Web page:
Where is Queer Studies?
Friday 11 November 2011, 15.00-18.30, King's College London
This afternoon symposium will explore the position of queer studies in the contemporary political landscape of widespread economic and social unrest, seeking to cross borders between queer scholarship within the academy and the broader public culture with which it is enmeshed. National culture and citizenship, like neoliberalism and its family values, are terrains indelibly marked by the politics of the sexual, but in the current social and political climate—in which higher education in the UK is facing unprecedented modifications to its funding structures; in which the welfare state is subject to major restructuring along neoliberal lines; and during which we have seen wellsprings of revolutionary energies and the rebirth of youth activism—how have queer scholars responded?
Topics for discussion will include:
The position of queer studies in relation to
● the nation-state, both in the UK, elsewhere across the EU, and beyond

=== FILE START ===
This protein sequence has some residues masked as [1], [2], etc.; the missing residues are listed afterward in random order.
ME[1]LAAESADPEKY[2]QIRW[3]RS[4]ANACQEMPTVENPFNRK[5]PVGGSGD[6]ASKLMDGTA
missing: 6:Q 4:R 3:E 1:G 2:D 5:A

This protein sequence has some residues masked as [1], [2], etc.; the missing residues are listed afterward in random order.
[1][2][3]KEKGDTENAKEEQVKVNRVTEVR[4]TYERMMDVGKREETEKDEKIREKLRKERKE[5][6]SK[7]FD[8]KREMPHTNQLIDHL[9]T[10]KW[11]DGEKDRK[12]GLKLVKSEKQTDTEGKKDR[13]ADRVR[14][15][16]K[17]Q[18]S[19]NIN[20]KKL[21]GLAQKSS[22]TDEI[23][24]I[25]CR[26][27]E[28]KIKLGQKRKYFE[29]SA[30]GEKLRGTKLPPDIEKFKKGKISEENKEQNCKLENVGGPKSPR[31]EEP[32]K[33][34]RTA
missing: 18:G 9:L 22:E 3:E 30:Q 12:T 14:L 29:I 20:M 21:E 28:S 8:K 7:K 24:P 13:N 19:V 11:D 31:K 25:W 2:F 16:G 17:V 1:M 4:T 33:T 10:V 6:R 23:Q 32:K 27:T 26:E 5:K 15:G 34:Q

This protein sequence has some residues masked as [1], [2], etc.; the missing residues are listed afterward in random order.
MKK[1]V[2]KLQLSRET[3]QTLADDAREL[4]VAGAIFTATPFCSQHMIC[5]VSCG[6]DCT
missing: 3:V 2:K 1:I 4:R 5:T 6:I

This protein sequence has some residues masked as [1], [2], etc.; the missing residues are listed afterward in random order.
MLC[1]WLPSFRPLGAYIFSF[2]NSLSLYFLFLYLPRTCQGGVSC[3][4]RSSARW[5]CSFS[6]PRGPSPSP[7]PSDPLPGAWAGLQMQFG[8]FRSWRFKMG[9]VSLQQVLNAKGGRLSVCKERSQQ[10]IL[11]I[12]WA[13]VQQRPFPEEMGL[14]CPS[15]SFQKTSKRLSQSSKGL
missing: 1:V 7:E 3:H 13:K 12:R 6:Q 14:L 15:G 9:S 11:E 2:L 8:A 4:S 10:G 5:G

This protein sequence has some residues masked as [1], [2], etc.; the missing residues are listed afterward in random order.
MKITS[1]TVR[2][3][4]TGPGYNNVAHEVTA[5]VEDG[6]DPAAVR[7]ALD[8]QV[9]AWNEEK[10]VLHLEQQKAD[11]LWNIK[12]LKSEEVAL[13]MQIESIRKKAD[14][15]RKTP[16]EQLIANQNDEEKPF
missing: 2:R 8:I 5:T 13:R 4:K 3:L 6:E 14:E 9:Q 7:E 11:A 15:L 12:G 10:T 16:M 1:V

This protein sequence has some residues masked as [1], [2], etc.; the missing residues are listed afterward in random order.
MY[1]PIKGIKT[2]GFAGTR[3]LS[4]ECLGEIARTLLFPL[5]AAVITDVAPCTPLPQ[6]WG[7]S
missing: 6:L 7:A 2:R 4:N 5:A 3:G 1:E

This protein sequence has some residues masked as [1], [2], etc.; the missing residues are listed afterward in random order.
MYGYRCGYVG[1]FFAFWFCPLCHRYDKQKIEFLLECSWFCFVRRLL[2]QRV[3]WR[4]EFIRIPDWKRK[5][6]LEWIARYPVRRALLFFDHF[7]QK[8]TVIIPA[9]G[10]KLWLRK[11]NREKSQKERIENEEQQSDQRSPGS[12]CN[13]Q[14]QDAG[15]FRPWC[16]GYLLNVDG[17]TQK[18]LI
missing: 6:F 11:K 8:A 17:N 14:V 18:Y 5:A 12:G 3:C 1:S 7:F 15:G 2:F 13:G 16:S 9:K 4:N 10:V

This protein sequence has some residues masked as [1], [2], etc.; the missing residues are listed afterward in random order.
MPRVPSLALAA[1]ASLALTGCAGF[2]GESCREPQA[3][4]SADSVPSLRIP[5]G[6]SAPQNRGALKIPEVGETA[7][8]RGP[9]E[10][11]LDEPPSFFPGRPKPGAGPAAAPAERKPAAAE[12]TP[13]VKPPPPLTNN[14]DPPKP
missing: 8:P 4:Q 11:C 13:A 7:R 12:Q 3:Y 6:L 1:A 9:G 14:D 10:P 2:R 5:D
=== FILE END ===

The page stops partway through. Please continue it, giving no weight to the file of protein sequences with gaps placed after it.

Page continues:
● the institutional arrangements and disciplinary structures of British academia
● contemporary activism, political movements, and revolutionary energies outside the academy
What histories—national, transnational, activist, governmental, and institutional—inform these relationships, and what kinds of interventions into these discourses might queer scholarship be uniquely positioned to offer? How might the knowledge production of queer studies be mobilized and placed in conversation with contemporary movements for social change and political resistance? Where has queer studies been in the evolution of these discourses about the national public sphere, and what new horizons might queer theory enable us to conceptualize as possible vistas for the future?
Opening panel featuring Antke Engel (Institute for Queer Theory, Hamburg/Berlin), Kaye Mitchell (University of Manchester), William Spurlin (Brunel University) and Hector Kollias (King's College London). Breakout sessions will be organized around themes of Activism and Affect, Legacies and (Il)legibility, and Queering Democracy.
FREE AND ALL WELCOME BUT ADVANCED REGISTRATION IS NECESSARY. To register please contact firstname.lastname@example.org with affiliation and contact details.
Organized by Matias Gardin and Skyler Hijazi on behalf of Queer@King's.
Venue: room 1.10, Franklin Wilkins Building, Waterloo Campus, King's College London.